Andrea Dovisioso improved on his FP1 showing with a fourth that put him just ahead of the circuit's only two-time MotoGP winner, Dani Pedrosa (5th). Stefan Bradl -- fastest in one of the four sectors -- came in sixth, ahead of a surprising Yonny Hernandez (7th) who was quick all session. Aleix Espargaro, who was running near the top of the timesheet early, dropped to eighth. And while Rossi improved on his FP1 time, he didn't improve nearly as much as his rivals which left him in ninth, seven-tenths of a second from the leader. The good news for Bradley Smith is that just like in FP1 he finished right behind Rossi. The bad news is that in FP2 it left him hanging on the bottom rung of the top 10.
2014 Indianapolis MotoGP Press Releases: Honda And Yamaha Riders React To New Surface And Layout After FP1
The Repsol Honda and Movistar Yamaha teams issued the following press releases after FP1 at Indianapolis. The Yamaha riders say it suits their bike better, the Honda riders say it doesn't suit the Honda like the old circuit did. Press releases appear below:
MOVISTAR YAMAHA MOTOGP RIDERS’ COMMENTS AFTER FREE PRACTICE 1
Valentino Rossi (1st; 1’34.535)
“I am very happy about the new track layout because it is definitely improved compared to the old one; it is faster and it makes easier riding the bike. The best and biggest step forward is the new surface, because this works very well. There's a lot more grip than last year and less bumps. I think the people here at Indy have done a great job. The first session has gone well but we must improve further. I am looking forward to this afternoon.”
Jorge Lorenzo (6th; 1’35.084):
With the Indianapolis Motor Speedway being just a few hours from the family home, it made an excellent setting for the launch of a new book by Earl Hayden, the father of the 2006 MotoGP world champion Nicky Hayden and his racing brother Tommy and Roger Lee. In the book, entitled The First Family of Racing, Earl Hayden lays out the history of his family and their place in US racing, and the time he spent watching his sons race in national and world championships. The book also contains chapters by all of his five sons and daughters, describing their experiences in racing.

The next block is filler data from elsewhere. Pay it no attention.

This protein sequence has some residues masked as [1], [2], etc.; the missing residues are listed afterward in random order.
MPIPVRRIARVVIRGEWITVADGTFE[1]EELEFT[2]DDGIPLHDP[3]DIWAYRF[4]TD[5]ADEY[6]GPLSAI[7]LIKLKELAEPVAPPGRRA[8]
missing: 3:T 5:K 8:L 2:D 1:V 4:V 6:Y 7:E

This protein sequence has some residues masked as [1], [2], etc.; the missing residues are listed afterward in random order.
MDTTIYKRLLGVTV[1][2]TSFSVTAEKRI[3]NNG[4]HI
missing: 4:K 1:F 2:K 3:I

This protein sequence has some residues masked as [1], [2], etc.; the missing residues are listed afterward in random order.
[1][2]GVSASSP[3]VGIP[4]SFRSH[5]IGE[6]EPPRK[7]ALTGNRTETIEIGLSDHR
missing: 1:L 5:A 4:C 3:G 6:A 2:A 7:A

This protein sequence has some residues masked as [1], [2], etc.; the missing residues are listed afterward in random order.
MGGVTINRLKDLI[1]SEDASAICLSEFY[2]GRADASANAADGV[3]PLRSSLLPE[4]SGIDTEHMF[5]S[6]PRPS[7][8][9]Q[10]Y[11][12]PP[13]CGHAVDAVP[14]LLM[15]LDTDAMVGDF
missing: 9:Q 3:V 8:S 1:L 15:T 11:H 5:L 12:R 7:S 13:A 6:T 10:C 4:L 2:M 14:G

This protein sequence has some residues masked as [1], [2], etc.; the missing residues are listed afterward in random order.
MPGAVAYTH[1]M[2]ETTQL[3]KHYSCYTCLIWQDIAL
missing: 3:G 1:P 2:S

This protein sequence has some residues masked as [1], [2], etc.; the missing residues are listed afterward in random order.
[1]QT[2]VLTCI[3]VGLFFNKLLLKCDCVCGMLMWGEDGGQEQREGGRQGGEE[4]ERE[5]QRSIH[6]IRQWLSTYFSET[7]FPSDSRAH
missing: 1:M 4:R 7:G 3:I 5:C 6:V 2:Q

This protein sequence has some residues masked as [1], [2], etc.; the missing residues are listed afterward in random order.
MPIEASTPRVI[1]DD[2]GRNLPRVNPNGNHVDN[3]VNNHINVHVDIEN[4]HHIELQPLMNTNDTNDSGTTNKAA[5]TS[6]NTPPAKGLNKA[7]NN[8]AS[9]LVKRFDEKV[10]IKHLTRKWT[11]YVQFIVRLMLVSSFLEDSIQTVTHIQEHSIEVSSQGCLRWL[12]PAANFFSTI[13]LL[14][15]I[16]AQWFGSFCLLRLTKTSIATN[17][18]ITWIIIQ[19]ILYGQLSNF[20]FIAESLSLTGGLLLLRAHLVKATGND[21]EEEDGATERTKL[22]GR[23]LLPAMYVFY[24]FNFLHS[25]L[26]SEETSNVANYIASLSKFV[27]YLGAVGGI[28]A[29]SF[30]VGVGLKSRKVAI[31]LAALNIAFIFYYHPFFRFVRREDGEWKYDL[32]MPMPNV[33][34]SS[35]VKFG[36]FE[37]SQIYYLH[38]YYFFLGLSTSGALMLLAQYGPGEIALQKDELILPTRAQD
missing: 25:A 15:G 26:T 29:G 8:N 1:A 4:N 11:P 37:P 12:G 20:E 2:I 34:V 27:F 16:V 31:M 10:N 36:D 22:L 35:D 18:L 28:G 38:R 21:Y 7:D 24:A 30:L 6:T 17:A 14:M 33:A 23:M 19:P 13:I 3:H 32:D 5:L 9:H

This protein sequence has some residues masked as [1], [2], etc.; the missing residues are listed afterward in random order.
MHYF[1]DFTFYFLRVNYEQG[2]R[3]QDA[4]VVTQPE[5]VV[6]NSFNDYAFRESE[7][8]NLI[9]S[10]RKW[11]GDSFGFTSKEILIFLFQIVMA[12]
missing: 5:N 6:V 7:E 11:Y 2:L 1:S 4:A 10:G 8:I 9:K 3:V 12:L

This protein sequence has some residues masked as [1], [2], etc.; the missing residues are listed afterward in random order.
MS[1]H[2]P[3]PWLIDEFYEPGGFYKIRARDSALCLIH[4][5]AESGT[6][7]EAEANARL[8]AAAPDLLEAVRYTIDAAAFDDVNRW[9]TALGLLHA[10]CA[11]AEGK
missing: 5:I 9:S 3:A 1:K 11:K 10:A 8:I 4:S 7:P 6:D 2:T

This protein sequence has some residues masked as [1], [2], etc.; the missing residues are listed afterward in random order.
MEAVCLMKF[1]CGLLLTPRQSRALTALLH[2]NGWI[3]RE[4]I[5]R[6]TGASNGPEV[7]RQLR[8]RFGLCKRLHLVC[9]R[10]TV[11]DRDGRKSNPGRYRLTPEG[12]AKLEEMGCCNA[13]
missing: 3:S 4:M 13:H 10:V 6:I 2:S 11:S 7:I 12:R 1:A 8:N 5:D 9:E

The book is available through the Hayden Brothers General Store website and on Amazon. The book will also be on sale on the Hayden Brothers stall, where Earl Hayden will be available to sign copies. Earl Hayden will be donating his proceeds from the book to a charity in Owensboro, Kentucky, an emergency shelter for abused children. Below is the press release issued announcing the book launch:
Earl Hayden launches new book, The First Family of Racing, at Indianapolis Motor Speedway
Valentino Rossi found something to like at the first free practice on the newly resurfaced Indianapolis Motor Speedway Friday morning. Rossi’s 1’34.535 put him three-hundredths clear of Bradley Smith who, like Rossi, saved his fastest lap for the end of the humid session. Andrea Iannone, who had topped the timesheet with one minute to go, was relegated to third in the tightly bunched field
Pol Espargaro managed fourth, slightly more than one-tenth of a second behind the leader. Marc Marquez, who held a dominant lead midway through FP1, found himself pushed into fifth at the session's end, slightly faster than Jorge Lorenzo (6th) who sits half a second shy of his teammate.